Former mining contractor Jaime Blanco has been convicticted of murder over the 2001 killing of two trade union leaders and sentenced to 38 years in prison.
The Colombian court also ordered prosecutors to investigate US mining company Drummond's president and three former employees to determine whether they might also be responsible.
The January 25 verdict only emerged today and is now under appeal.
The killings are the subject of a US lawsuit and have drawn considerable attention because several witnesses, including Mr Blanco, have alleged that senior managers of Alabama-based Drummond ordered them.
Drummond officials have denied any involvement in the killings.
Union leaders Valmore Locarno and Victor Hugo Orcasita were shot dead after being pulled from a workers' bus by far-right paramilitaries after a shift at Drummond's La Loma mine in the northern Colombian state of Cesar.
Human rights and trade union activists allege that Drummond colluded with paramilitary militias blamed for thousands of murders in Colombia, hiring them to silence opponents and suspected leftist rebels.
The company denies hiring militias and is fighting a lawsuit filed by survivors of the murdered men in an Alabama federal court that claims Drummond aided and abetted war crimes, including extra-judicial killings.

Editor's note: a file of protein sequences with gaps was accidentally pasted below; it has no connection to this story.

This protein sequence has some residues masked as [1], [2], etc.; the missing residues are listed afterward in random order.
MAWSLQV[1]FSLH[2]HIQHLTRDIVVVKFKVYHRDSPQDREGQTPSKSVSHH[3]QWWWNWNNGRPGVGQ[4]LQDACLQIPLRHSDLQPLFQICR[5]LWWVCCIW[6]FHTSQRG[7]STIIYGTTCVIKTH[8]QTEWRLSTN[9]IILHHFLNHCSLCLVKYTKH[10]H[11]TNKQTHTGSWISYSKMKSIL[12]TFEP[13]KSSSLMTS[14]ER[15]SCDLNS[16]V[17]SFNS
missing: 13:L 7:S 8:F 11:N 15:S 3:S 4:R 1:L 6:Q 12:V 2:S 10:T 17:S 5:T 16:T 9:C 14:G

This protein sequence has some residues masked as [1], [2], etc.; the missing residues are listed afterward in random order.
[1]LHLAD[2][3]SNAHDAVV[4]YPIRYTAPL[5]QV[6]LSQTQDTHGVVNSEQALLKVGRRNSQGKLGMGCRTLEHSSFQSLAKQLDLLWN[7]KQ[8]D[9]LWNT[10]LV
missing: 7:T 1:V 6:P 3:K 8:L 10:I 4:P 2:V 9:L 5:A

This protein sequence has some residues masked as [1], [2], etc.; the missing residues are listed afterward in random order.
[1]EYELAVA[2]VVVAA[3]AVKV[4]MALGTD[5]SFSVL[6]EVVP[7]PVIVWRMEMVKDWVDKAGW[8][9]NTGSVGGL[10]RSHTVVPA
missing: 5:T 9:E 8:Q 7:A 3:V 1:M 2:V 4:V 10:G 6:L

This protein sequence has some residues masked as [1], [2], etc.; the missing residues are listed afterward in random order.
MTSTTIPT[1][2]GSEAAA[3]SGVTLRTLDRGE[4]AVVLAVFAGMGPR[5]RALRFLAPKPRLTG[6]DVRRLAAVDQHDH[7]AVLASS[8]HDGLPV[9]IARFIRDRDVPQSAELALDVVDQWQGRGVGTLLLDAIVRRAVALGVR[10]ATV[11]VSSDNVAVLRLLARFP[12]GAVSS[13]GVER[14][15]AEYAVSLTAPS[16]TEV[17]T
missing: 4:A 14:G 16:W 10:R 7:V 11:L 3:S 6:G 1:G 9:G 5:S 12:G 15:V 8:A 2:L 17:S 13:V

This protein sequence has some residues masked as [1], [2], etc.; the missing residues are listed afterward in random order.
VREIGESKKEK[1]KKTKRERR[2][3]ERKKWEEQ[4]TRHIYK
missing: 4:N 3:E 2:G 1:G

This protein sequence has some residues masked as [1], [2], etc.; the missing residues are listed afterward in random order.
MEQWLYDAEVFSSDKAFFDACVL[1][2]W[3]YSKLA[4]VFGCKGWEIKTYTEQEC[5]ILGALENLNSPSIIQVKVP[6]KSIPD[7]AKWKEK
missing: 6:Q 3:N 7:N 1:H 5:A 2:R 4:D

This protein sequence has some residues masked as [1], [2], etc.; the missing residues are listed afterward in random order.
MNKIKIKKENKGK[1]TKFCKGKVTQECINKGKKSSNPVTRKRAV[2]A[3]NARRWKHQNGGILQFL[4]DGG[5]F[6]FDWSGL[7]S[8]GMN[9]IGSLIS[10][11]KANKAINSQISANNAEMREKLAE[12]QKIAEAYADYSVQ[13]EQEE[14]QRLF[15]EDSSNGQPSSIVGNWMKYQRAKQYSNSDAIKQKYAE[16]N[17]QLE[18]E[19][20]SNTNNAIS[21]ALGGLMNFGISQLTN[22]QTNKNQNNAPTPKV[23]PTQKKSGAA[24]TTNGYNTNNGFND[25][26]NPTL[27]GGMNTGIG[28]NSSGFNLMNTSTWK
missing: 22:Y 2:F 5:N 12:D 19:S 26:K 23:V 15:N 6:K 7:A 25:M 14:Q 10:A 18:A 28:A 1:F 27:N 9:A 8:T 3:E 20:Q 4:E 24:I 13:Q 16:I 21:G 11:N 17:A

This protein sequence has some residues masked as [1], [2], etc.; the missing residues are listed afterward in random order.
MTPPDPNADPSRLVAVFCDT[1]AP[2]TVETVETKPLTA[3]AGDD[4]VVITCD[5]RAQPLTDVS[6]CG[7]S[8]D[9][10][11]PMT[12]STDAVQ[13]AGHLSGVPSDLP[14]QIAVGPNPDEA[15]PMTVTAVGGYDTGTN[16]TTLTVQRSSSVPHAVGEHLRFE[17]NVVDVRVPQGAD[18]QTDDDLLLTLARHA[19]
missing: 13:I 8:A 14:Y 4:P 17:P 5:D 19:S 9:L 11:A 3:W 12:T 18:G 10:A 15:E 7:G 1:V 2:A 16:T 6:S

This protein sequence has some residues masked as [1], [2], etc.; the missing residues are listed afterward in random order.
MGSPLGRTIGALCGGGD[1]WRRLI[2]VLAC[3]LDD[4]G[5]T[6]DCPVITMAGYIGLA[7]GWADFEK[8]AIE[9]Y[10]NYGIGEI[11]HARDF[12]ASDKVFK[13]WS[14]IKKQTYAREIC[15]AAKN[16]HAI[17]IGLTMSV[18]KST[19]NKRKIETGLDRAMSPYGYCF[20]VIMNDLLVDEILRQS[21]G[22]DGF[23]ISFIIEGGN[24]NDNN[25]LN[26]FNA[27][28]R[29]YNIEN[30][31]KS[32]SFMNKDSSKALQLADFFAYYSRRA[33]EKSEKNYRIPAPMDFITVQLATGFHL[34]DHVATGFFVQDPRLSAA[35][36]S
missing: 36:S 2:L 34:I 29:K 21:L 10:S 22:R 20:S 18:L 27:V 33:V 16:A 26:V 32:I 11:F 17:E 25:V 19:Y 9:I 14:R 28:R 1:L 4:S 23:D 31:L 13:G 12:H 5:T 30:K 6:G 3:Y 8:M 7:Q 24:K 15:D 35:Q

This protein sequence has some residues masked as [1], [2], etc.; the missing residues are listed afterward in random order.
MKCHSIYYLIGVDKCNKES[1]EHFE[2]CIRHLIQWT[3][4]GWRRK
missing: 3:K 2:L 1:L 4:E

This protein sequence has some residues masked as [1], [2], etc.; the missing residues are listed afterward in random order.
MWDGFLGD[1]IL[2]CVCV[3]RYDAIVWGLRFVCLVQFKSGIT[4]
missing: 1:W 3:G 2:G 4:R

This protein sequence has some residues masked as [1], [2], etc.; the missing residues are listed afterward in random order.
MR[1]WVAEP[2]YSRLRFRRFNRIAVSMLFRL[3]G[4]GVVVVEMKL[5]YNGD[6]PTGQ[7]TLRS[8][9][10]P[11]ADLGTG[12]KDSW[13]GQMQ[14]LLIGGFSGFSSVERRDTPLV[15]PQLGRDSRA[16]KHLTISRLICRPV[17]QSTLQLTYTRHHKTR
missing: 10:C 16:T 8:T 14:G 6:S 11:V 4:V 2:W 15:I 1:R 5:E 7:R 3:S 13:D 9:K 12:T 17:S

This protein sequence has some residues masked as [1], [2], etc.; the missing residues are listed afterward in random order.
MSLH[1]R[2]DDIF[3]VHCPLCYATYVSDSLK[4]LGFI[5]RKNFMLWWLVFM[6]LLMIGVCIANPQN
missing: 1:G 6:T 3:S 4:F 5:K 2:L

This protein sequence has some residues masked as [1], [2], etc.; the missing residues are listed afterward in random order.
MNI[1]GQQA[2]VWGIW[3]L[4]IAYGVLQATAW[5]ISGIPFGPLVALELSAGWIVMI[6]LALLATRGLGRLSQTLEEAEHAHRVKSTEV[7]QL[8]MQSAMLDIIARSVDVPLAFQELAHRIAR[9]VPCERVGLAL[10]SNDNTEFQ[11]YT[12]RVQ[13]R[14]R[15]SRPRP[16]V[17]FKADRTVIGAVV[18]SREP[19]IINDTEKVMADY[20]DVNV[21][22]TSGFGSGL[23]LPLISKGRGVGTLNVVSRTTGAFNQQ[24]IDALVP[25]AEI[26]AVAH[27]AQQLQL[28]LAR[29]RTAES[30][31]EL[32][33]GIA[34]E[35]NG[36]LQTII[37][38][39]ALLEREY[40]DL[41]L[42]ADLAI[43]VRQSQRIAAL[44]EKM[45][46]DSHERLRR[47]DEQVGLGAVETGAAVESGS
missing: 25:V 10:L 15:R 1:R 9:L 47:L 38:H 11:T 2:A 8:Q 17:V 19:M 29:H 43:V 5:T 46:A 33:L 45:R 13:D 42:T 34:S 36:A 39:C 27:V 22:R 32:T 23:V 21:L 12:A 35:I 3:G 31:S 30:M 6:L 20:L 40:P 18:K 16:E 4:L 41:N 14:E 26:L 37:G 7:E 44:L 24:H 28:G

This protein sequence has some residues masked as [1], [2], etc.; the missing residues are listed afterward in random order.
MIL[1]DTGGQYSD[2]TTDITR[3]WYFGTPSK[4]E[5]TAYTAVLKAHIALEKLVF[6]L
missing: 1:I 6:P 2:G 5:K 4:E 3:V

Judge William Castelblanco sentenced Mr Blanco, who ran a food services franchise at the Drummond mine, to 37 years and 11 months in prison and fined him $369,000 (£234,000).
The judge said in an 81-page opinion that Mr Blanco "took advantage of his closeness to commanders of the paramilitaries" to help him eliminate Mr Locarno and Mr Orcasita, who represented trade union members who had complained about the food service.
Mr Blanco told reporters in April 2011 that Drummond's senior management had ordered that the two union organisers be killed.
Lawyer for the plaintiffs Terry Collingsworth applauded judge Castelblanco's order that prosecutors investigate Drummond's president, Garry Drummond, as well as a former mine security chief and two Colombians to determine whether they shared responsibility for the killings.
But he also said he wasn't hopeful that the order would lead to a Colombian criminal prosecution.
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